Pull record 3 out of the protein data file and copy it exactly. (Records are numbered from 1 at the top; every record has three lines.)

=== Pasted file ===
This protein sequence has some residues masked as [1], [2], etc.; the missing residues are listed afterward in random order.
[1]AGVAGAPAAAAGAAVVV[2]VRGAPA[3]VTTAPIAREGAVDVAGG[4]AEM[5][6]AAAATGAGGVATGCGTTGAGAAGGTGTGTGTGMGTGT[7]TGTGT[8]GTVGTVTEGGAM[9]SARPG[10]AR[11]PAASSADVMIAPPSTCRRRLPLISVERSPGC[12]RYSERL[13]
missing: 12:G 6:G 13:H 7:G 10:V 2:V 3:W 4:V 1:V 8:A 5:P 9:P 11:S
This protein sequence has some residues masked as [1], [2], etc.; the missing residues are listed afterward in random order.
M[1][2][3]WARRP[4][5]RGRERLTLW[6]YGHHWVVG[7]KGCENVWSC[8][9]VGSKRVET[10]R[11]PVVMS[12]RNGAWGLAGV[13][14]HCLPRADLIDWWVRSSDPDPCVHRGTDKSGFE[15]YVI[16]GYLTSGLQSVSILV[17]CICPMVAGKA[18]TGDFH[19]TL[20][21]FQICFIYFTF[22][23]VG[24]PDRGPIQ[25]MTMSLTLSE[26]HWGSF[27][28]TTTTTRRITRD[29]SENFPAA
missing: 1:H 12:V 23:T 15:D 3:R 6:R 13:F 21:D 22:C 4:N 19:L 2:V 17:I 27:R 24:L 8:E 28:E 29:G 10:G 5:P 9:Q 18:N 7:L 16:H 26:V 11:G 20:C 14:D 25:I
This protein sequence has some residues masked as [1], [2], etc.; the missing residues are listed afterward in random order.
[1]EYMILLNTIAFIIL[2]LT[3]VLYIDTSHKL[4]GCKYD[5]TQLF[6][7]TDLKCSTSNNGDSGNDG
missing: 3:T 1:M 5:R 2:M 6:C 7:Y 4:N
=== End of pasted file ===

This protein sequence has some residues masked as [1], [2], etc.; the missing residues are listed afterward in random order.
[1]EYMILLNTIAFIIL[2]LT[3]VLYIDTSHKL[4]GCKYD[5]TQLF[6][7]TDLKCSTSNNGDSGNDG
missing: 3:T 1:M 5:R 2:M 6:C 7:Y 4:N